Dep’t of Yeah, But That Was Then

It looks as though for better or worse, we got ourselves a health care bill for Christmas.   Its provisions have been under attack from both left and right, led by ‘Pub conservatives issuing blood-curdling warnings about expanding government and destroying the economy.

The best “Oh, really?” response I’ve encountered so far is an article in Forbes by Bruce Bartlett,  a former Treasury Department economist in the Reagan and Bush I administrations.  Excerpts:

The human capacity for self-delusion never ceases to amaze me, so it shouldn’t surprise me that so many Republicans seem to genuinely believe that they are the party of fiscal responsibility.

This fact became blindingly obvious to me six years ago this month when a Republican president and a Republican Congress enacted the Medicare drug benefit, which former U.S. Comptroller General David Walker has called “the most fiscally irresponsible piece of legislation since the 1960s.”

Just to be clear, the Medicare drug benefit was a pure giveaway with a gross cost greater than either the House or Senate health reform bills how being considered. Together the new bills would cost roughly $900 billion over the next 10 years, while Medicare Part D will cost $1 trillion.

Moreover, there is a critical distinction–the drug benefit had no dedicated financing, no offsets and no revenue-raisers; 100% of the cost simply added to the federal budget deficit, whereas the health reform measures now being debated will be paid for with a combination of spending cuts and tax increases, adding nothing to the deficit over the next 10 years, according to the Congressional Budget Office.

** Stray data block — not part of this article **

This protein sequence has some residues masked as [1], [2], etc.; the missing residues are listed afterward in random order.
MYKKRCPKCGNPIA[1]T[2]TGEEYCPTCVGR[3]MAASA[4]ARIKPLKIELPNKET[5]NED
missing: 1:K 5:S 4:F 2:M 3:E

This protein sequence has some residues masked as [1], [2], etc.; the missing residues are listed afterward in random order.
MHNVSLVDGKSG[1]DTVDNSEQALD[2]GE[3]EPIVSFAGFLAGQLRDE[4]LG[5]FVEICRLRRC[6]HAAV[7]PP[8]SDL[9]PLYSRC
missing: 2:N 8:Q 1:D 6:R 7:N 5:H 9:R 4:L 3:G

As far as I am concerned, any Republican who voted for the Medicare drug benefit has no right to criticize anything the Democrats have done in terms of adding to the national debt. Space prohibits listing all their names, but the final Senate vote can be found here and the House vote here.

Damn Reaganomics socialist!

This entry was posted in Gen. Snark, Maj. Snafu, Corp. Punishment. Bookmark the permalink.

1 Response to Dep’t of Yeah, But That Was Then

  1. "Esq" A Lawyer says:

    You could write a story like this one about literally every bill that comes before the Congress. This is the way our government works, and it’s why literally nothing a congressman or senator says should be taken seriously. Each has his or her own agenda, and will say and do whatever it takes to achieve it. Flatly contradicting one’s heartfelt principles is never a problem because (a) they don’t have any, and (b) lying isn’t considered a bad thing to do anyway.

    Happy holidays. Carry on.

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